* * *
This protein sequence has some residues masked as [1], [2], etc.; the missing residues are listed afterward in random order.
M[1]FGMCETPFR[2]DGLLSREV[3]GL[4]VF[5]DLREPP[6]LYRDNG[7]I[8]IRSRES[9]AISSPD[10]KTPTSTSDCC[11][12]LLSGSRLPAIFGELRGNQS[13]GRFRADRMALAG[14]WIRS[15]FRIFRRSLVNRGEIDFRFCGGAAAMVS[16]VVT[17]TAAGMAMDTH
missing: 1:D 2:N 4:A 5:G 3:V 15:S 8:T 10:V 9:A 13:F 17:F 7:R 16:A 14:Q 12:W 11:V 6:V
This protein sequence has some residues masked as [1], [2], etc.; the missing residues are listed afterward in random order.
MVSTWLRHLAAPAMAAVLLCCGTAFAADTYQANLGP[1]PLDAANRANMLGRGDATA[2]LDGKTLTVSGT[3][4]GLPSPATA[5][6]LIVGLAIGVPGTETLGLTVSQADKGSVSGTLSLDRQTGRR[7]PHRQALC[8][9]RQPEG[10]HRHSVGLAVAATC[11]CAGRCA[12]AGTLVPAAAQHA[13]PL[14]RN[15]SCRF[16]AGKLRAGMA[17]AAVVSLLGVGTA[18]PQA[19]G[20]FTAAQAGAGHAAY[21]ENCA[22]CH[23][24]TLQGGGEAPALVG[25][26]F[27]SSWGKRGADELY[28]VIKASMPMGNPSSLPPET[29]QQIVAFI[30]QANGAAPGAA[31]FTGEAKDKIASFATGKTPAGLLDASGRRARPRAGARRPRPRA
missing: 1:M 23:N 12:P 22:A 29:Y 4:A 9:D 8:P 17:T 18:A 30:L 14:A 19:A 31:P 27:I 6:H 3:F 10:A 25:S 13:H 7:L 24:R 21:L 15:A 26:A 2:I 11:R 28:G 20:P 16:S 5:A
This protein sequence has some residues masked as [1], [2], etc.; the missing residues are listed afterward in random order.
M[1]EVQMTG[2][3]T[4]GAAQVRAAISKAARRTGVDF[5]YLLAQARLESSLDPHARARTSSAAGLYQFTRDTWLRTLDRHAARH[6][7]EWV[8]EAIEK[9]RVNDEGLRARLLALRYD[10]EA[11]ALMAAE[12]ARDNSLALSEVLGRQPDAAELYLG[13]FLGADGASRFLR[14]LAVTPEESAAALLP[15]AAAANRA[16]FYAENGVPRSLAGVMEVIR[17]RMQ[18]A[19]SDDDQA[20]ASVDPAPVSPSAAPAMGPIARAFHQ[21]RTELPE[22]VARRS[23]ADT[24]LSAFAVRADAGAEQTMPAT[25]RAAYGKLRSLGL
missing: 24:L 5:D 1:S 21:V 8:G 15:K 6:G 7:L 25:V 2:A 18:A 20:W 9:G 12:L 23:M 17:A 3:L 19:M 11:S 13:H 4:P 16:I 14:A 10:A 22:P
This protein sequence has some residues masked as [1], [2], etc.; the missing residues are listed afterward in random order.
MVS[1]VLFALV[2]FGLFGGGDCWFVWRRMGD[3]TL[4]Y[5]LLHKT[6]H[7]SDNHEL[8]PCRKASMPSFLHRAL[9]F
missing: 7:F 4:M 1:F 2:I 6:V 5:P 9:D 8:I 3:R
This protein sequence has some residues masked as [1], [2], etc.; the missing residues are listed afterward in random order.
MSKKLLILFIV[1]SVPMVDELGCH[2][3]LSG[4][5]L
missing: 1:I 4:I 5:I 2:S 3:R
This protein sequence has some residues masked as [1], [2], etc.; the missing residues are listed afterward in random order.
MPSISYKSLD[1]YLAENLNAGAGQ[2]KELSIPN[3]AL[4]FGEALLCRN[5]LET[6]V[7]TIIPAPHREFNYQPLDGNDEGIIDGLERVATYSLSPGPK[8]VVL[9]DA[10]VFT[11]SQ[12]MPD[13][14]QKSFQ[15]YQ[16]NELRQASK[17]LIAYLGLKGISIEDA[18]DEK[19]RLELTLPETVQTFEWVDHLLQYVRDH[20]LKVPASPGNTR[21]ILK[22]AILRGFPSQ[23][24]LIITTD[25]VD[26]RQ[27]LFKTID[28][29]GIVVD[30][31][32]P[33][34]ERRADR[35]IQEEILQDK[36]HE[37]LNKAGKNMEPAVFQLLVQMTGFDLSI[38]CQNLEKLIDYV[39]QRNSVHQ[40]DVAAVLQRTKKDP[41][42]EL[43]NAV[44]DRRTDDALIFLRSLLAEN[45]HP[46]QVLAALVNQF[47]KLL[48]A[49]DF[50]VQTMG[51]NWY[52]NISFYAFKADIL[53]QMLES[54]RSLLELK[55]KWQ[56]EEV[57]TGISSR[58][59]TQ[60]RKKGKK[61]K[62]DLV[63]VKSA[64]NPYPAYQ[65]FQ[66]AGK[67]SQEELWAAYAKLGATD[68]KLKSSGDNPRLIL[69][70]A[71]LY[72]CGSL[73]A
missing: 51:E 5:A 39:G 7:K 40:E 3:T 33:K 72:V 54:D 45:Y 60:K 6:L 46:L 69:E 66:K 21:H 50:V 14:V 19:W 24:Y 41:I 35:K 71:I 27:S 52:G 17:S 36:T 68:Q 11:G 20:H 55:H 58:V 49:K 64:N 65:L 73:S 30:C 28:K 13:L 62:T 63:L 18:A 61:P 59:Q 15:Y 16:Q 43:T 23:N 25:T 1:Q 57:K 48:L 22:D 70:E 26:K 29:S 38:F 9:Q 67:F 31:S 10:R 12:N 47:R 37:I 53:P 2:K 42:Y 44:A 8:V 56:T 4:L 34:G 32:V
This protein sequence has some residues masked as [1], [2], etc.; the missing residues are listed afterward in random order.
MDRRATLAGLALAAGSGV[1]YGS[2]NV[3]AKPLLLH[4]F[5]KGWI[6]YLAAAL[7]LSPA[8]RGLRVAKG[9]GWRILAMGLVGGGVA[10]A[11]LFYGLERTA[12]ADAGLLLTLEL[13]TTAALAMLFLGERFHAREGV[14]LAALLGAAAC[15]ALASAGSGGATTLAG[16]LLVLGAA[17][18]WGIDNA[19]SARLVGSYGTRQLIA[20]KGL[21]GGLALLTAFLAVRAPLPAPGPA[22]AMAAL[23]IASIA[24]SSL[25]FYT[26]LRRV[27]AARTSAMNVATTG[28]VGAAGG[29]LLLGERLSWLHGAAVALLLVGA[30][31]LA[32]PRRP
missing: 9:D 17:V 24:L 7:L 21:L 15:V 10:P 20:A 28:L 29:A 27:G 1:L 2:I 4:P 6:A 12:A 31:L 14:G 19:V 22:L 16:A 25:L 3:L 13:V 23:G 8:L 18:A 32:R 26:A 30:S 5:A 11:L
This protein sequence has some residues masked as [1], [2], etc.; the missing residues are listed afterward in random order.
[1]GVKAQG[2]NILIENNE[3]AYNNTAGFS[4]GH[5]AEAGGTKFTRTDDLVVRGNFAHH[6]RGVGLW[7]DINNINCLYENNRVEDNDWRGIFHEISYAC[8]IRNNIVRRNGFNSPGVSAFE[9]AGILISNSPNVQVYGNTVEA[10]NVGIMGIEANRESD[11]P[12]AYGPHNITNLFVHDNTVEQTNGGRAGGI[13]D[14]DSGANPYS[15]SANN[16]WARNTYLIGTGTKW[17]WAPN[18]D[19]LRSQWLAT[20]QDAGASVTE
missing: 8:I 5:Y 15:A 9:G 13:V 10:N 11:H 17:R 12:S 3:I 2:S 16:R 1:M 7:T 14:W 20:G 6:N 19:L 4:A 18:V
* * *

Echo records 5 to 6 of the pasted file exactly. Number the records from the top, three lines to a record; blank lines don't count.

This protein sequence has some residues masked as [1], [2], etc.; the missing residues are listed afterward in random order.
MSKKLLILFIV[1]SVPMVDELGCH[2][3]LSG[4][5]L
missing: 1:I 4:I 5:I 2:S 3:R
This protein sequence has some residues masked as [1], [2], etc.; the missing residues are listed afterward in random order.
MPSISYKSLD[1]YLAENLNAGAGQ[2]KELSIPN[3]AL[4]FGEALLCRN[5]LET[6]V[7]TIIPAPHREFNYQPLDGNDEGIIDGLERVATYSLSPGPK[8]VVL[9]DA[10]VFT[11]SQ[12]MPD[13][14]QKSFQ[15]YQ[16]NELRQASK[17]LIAYLGLKGISIEDA[18]DEK[19]RLELTLPETVQTFEWVDHLLQYVRDH[20]LKVPASPGNTR[21]ILK[22]AILRGFPSQ[23][24]LIITTD[25]VD[26]RQ[27]LFKTID[28][29]GIVVD[30][31][32]P[33][34]ERRADR[35]IQEEILQDK[36]HE[37]LNKAGKNMEPAVFQLLVQMTGFDLSI[38]CQNLEKLIDYV[39]QRNSVHQ[40]DVAAVLQRTKKDP[41][42]EL[43]NAV[44]DRRTDDALIFLRSLLAEN[45]HP[46]QVLAALVNQF[47]KLL[48]A[49]DF[50]VQTMG[51]NWY[52]NISFYAFKADIL[53]QMLES[54]RSLLELK[55]KWQ[56]EEV[57]TGISSR[58][59]TQ[60]RKKGKK[61]K[62]DLV[63]VKSA[64]NPYPAYQ[65]FQ[66]AGK[67]SQEELWAAYAKLGATD[68]KLKSSGDNPRLIL[69][70]A[71]LY[72]CGSL[73]A
missing: 51:E 5:A 39:G 7:K 40:E 3:T 33:K 72:V 54:D 45:Y 60:K 6:L 46:L 69:E 66:K 21:H 50:V 14:V 19:W 24:Y 41:I 35:K 71:I 27:S 52:G 17:S 36:T 68:Q 11:G 20:H 55:H 58:V 49:K 64:N 65:L 73:S 30:C 28:K 13:L 62:T 63:L 18:A 61:P 59:Q 15:Y 16:Q 43:T 23:N 25:T 1:Q 57:K 48:L 22:D 70:E 26:K 29:S 38:F 9:Q 67:F 31:S 10:R 12:N 47:R 37:I 53:P 2:K 42:Y 44:A 8:V 56:T 4:L 34:G 32:V